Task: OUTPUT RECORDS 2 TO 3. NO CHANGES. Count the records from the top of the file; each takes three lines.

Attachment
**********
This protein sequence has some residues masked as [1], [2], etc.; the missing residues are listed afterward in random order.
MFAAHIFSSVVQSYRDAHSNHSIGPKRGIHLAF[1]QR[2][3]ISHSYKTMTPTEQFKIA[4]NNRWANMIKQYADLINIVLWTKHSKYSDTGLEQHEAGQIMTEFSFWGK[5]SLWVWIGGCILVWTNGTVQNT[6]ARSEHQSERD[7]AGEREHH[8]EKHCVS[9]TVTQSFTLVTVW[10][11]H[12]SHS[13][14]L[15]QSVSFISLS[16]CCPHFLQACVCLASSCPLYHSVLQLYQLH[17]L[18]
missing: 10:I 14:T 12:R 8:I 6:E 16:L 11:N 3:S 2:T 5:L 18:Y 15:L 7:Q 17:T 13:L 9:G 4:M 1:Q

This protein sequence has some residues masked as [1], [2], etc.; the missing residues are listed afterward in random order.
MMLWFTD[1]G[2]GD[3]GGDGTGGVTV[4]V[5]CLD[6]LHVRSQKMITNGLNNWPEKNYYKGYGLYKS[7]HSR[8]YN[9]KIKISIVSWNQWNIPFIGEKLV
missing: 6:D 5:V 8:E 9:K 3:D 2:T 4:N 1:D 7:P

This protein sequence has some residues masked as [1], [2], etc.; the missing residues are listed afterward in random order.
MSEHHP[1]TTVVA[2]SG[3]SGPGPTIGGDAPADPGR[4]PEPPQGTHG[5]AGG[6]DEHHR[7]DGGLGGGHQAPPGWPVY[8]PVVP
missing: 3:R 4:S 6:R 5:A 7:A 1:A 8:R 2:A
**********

This protein sequence has some residues masked as [1], [2], etc.; the missing residues are listed afterward in random order.
MMLWFTD[1]G[2]GD[3]GGDGTGGVTV[4]V[5]CLD[6]LHVRSQKMITNGLNNWPEKNYYKGYGLYKS[7]HSR[8]YN[9]KIKISIVSWNQWNIPFIGEKLV
missing: 6:D 5:V 8:E 9:K 3:D 2:T 4:N 1:D 7:P

This protein sequence has some residues masked as [1], [2], etc.; the missing residues are listed afterward in random order.
MSEHHP[1]TTVVA[2]SG[3]SGPGPTIGGDAPADPGR[4]PEPPQGTHG[5]AGG[6]DEHHR[7]DGGLGGGHQAPPGWPVY[8]PVVP
missing: 3:R 4:S 6:R 5:A 7:A 1:A 8:R 2:A